#1
Hello, I recently put one of William Blake's poems to music. I'm pretty sure it isn't copyrighted or anything, but would anyone happen to know if I'd still need permission from someone to record and release it? I know its probably a stupid question but I'm asking anyways.
Please call me Rainer, was 16 and empty minded when I made my profile.

Sometimes I talk to myself too...but never on the internet.
#3
William Blake died almost 200 years ago, so you can use it however you like without any permission from anyone.

If a poem (or song, book, etc.) is in the "public domain" then you can use it commercially at will without any permission from anyone. The time it takes for a work to go into the public domain has been steadily increased by law-makers, even though most "intelligent" people today think was misguided and needs to be reversed. At present, the protection is something like 75 years AFTER death (so the heirs can profit from it for a while, I suppose). I think this applies retroactively to all songs.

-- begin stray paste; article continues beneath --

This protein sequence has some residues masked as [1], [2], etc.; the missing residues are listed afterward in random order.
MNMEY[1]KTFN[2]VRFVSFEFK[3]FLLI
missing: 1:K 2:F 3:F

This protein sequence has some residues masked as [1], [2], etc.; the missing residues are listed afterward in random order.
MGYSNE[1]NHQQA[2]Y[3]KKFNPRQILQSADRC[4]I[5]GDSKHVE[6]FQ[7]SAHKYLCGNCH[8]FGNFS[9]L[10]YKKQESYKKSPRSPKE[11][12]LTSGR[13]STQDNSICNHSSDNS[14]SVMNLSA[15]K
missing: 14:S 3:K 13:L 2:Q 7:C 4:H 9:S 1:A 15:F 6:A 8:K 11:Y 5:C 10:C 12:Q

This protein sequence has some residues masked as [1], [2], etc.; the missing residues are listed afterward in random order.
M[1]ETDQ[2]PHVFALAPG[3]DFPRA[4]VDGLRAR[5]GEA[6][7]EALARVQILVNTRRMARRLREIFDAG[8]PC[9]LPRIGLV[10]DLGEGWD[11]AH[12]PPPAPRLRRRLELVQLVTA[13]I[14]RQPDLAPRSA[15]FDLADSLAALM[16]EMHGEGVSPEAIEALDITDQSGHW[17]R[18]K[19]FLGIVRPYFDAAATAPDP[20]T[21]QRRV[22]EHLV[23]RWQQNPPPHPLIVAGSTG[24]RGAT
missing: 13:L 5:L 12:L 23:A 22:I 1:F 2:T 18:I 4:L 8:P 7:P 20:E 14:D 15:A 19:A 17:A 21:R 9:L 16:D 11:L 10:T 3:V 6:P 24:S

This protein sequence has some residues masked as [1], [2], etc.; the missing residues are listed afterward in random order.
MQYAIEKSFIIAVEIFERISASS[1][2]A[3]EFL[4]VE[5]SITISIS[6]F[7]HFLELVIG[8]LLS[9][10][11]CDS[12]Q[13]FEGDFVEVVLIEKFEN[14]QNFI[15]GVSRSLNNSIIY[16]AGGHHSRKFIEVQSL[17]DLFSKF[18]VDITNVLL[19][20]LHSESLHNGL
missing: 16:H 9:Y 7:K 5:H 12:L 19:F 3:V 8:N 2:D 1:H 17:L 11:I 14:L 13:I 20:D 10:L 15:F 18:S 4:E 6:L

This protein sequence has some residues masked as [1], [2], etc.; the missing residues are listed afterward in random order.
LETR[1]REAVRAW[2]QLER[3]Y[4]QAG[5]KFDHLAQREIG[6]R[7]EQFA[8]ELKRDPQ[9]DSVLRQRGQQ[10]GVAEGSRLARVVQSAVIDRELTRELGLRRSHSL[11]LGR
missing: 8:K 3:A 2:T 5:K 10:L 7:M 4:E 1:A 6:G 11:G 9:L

I was doing the same thing a couple weeks ago -- set a poem by Robert Service (died in 1950s or 60s) to music, and another poem by Sam Walter Foss (died in 1911). So, like, for my two... I can use Mr. Foss's poem however I like, but I need permission to use Robert Service's poem in any commercial way, at least for now.

Ken
Bernie Sanders for President!